Since forming in Boston in 2009, Nashville-based string band Della Mae has established a reputation as a charismatic live act comprised of some of the finest players in bluegrass, Americana and beyond.
Originating from different musical backgrounds and states across the US and Canada, each member brings distinct elements that make Della Mae such a beloved band. Together they have a completely original style – sensitive yet assertive, intense yet playful, steeped in tradition yet undeniably current. Versatile instrumentalists and vocalists, they draw from a bottomless well of roots influences to create vibrant original music that conveys expansive musical vision. With timeless lyrical truth-telling and an unmistakably contemporary sensibility, they stand alongside such roots-conscious acts as the Avett Brothers, Punch Brothers, the Lumineers, and Hurray for the Riff Raff.
They were IBMA’s Emerging Artists of the Year in 2013, GRAMMY Nominees in 2014 for their debut album on Rounder Records, named among Rolling Stone’s “10 bands to watch for in 2015,” and have since traveled with the US State Department to over 18 countries spreading peace and understanding through music.
Through powerful experiences traveling the world together, the group discovered that Della Mae is more than a recording and touring band. Their mission to make a difference in the world emerged, and it became clearer that reflection was required to determine Della Mae’s next move.
In May 2016, after six years of extensive touring (averaging 220 days on the road per year, travel to over 30 countries and almost all US states), Della Mae took a break from the road. Each member took time to regroup, to pursue individual passions and projects, to regain footing, and to reflect on what they had just done – individually and together. This reflection revealed what Della Mae has come to mean to thousands of fans, to young girls worldwide, and to themselves.
Now, Della Mae is embarking on a new chapter together.
For summer and fall 2018, to further their mission of showcasing top female musicians, select appearances will feature special guests including GRAMMY award winning banjo player Alison Brown, Bonnie Paine of Elephant Revival, original Della Mae guitarist Avril Smith, and more.
Della Mae is also excited to be writing for their next album, to be recorded this fall/winter.
Della Mae is:
Celia Woodsmith—vocals, guitar
Kimber Ludiker—fiddle, vocals
Jenni Lyn Gardner—mandolin, vocals
Zoe Guigueno—bass, vocals
Becky Warren's sophomore album, Undesirable, is about humanity. Distilling the stories of a group of homeless and formerly homeless entrepreneurs in her home base of Nashville, Warren relays the essence of the human experience, and shines a spotlight on the relatable, common ties that bind us together, regardless of our demographic.
Following the success of her first solo album, War Surplus, the gritty love story of an Iraq War vet and his girlfriend partly inspired by Warren's own life, many asked her, "How the hell do you plan to follow that up?" After the album earned her a Veterans Day feature on NPR's All Things Considered, a regular opening slot with The Indigo Girls, and an A rating from the dean of American rock critics himself, Robert Christgau, Warren admits that even she sometimes worried she wouldn't be able to make a second record she was as happy with. With this new and inspired set of compelling, catchy, guitar-driven songs in the spirit of heartland rock n’ roll masters like Tom Petty and Bruce Springsteen, Undesirable puts those worries to rest.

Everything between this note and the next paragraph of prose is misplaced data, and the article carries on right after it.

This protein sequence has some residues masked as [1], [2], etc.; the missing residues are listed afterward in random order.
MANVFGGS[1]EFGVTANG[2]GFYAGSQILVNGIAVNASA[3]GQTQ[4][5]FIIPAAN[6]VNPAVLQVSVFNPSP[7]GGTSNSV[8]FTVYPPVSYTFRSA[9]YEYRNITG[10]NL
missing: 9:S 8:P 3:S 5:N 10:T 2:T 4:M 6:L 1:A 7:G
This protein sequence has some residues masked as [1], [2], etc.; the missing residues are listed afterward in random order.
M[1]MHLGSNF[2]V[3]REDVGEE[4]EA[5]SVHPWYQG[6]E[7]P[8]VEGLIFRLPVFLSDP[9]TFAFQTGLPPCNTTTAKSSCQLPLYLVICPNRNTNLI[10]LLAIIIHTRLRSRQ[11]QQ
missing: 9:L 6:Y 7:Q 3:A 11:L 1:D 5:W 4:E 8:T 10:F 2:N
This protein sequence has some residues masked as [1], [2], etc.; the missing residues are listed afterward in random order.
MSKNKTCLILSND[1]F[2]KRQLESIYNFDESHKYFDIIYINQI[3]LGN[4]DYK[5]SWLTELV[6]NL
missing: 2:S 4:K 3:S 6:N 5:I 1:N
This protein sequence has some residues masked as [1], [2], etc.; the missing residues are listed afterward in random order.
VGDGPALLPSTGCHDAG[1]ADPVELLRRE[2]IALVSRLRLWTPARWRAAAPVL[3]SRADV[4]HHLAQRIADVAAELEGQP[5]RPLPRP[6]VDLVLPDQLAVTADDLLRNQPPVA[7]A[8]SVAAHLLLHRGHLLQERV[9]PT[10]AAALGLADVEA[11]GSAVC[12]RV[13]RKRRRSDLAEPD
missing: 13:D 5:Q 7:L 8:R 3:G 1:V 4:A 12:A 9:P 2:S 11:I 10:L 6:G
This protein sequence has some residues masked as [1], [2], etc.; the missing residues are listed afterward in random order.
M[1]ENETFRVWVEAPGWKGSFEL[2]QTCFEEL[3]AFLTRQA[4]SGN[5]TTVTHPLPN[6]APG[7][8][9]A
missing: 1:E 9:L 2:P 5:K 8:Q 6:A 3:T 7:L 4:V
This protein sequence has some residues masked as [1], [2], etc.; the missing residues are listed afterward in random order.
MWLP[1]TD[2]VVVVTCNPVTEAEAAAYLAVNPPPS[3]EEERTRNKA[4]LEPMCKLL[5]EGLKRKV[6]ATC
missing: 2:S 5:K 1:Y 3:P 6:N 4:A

"The rewarding thing for me about the response to my last album," Warren says, "was that it gave me a chance to write about veterans—a group of people who are often seen as somehow different or 'other'—in ways that showed listeners that their struggles and lives are actually really similar." So when Warren started planning her second project, she looked around for another group of people who seemed "othered,” and right away she thought of one of her favorite things about Nashville: The Contributor, Nashville's street paper, which is sold around town by homeless and formerly homeless vendors. The vendors buy the paper from the non-profit that produces it, and then sell it for a profit. Warren went to a few "paper releases,” the weekly event where vendors can buy the new issue for the first time, but quickly realized that the best way to learn people's stories was to approach vendors as they were selling, introduce herself, and ask to talk with them while they sold the paper.
In less talented hands, the result might have been political, didactic, depressing. But for the protagonists of Warren's songs, homelessness is never a defining characteristic. Instead, they're people who are mourning loss, ditching bad relationships, striving against ruthless odds, falling in love—in other words, completely human. "I actually thought there would be a fair amount of overlap with subjects I already knew well from writing about a veteran with PTSD—mental health, substance abuse—but I learned after just a couple interviews that those were complete misconceptions," Warren admits. "To make a living selling The Contributor, you have to get up every day, no matter the weather, take a long bus ride, and stand outside for hours making a real connection with your customers, like any good salesperson. You have to be incredibly hardworking, with an unshakable belief in yourself to make it work."
Supporting Warren on Undesirable is an impressive musical cast led by producer/guitarist Dan Knobler (Lake Street Dive, Rodney Crowell, Kelsey Waldon), including Warren's longtime bassist Jeremy Middleton (also of Frank Solivan and Dirty Kitchen) and her friend and musical mentor, Indigo Girl Amy Ray, whose vocals make the blistering first track, "We're All We Got", a standout, and an anthem for the people portrayed on Undesirable, who've been dealt a tough hand but are determined to play it and win.